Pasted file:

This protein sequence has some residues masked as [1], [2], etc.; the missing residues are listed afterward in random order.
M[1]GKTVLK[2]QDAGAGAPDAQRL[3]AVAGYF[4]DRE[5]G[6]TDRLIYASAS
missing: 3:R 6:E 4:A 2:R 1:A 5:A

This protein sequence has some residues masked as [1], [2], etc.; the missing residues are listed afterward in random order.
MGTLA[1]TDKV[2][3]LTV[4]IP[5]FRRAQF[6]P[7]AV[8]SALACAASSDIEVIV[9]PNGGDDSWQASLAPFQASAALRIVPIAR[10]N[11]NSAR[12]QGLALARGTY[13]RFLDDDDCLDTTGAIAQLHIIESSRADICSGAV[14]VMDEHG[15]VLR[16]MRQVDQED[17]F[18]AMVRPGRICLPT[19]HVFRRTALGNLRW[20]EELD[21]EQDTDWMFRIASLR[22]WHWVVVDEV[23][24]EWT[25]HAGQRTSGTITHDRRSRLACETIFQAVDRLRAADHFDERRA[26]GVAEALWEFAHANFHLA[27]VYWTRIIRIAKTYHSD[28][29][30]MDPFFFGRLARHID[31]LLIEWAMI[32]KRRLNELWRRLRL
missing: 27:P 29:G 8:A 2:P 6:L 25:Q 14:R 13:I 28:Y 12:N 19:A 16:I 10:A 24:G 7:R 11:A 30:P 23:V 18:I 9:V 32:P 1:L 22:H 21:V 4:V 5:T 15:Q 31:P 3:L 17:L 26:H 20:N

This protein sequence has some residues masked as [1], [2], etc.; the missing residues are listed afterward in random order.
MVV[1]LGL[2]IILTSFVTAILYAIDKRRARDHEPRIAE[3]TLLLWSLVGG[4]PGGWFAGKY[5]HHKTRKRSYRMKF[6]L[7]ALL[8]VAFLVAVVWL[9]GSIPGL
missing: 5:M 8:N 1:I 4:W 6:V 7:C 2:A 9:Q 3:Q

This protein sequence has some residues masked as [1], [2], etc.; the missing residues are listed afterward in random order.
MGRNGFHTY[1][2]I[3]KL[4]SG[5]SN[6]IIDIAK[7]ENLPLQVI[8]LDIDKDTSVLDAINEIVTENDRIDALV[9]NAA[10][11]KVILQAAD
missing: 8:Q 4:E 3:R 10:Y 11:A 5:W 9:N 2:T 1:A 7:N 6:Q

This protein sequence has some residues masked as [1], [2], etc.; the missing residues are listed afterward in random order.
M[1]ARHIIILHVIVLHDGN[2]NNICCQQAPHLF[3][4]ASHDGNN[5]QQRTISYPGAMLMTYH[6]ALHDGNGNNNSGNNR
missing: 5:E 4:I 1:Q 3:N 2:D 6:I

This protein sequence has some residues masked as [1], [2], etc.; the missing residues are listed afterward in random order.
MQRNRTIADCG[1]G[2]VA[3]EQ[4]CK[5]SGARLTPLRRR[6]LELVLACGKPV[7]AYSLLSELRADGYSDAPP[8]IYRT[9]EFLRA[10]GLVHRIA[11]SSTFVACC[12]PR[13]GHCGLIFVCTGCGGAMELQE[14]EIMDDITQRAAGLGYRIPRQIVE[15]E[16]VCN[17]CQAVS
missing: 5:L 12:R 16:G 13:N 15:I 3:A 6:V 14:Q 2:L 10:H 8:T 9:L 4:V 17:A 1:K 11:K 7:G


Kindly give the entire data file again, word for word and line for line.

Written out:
This protein sequence has some residues masked as [1], [2], etc.; the missing residues are listed afterward in random order.
M[1]GKTVLK[2]QDAGAGAPDAQRL[3]AVAGYF[4]DRE[5]G[6]TDRLIYASAS
missing: 3:R 6:E 4:A 2:R 1:A 5:A

This protein sequence has some residues masked as [1], [2], etc.; the missing residues are listed afterward in random order.
MGTLA[1]TDKV[2][3]LTV[4]IP[5]FRRAQF[6]P[7]AV[8]SALACAASSDIEVIV[9]PNGGDDSWQASLAPFQASAALRIVPIAR[10]N[11]NSAR[12]QGLALARGTY[13]RFLDDDDCLDTTGAIAQLHIIESSRADICSGAV[14]VMDEHG[15]VLR[16]MRQVDQED[17]F[18]AMVRPGRICLPT[19]HVFRRTALGNLRW[20]EELD[21]EQDTDWMFRIASLR[22]WHWVVVDEV[23][24]EWT[25]HAGQRTSGTITHDRRSRLACETIFQAVDRLRAADHFDERRA[26]GVAEALWEFAHANFHLA[27]VYWTRIIRIAKTYHSD[28][29][30]MDPFFFGRLARHID[31]LLIEWAMI[32]KRRLNELWRRLRL
missing: 27:P 29:G 8:A 2:P 6:L 25:Q 14:R 13:I 28:Y 12:N 19:A 16:I 10:A 24:G 7:R 11:A 30:P 23:V 18:I 9:V 32:P 1:L 22:H 21:V 4:V 5:T 15:Q 31:P 3:L 17:L 26:H 20:N

This protein sequence has some residues masked as [1], [2], etc.; the missing residues are listed afterward in random order.
MVV[1]LGL[2]IILTSFVTAILYAIDKRRARDHEPRIAE[3]TLLLWSLVGG[4]PGGWFAGKY[5]HHKTRKRSYRMKF[6]L[7]ALL[8]VAFLVAVVWL[9]GSIPGL
missing: 5:M 8:N 1:I 4:W 6:V 7:C 2:A 9:Q 3:Q

This protein sequence has some residues masked as [1], [2], etc.; the missing residues are listed afterward in random order.
MGRNGFHTY[1][2]I[3]KL[4]SG[5]SN[6]IIDIAK[7]ENLPLQVI[8]LDIDKDTSVLDAINEIVTENDRIDALV[9]NAA[10][11]KVILQAAD
missing: 8:Q 4:E 3:R 10:Y 11:A 5:W 9:N 2:T 1:A 7:N 6:Q

This protein sequence has some residues masked as [1], [2], etc.; the missing residues are listed afterward in random order.
M[1]ARHIIILHVIVLHDGN[2]NNICCQQAPHLF[3][4]ASHDGNN[5]QQRTISYPGAMLMTYH[6]ALHDGNGNNNSGNNR
missing: 5:E 4:I 1:Q 3:N 2:D 6:I

This protein sequence has some residues masked as [1], [2], etc.; the missing residues are listed afterward in random order.
MQRNRTIADCG[1]G[2]VA[3]EQ[4]CK[5]SGARLTPLRRR[6]LELVLACGKPV[7]AYSLLSELRADGYSDAPP[8]IYRT[9]EFLRA[10]GLVHRIA[11]SSTFVACC[12]PR[13]GHCGLIFVCTGCGGAMELQE[14]EIMDDITQRAAGLGYRIPRQIVE[15]E[16]VCN[17]CQAVS
missing: 5:L 12:R 16:G 13:N 15:I 3:A 6:V 14:Q 2:L 10:H 8:T 9:L 4:V 17:A 1:K 11:K 7:G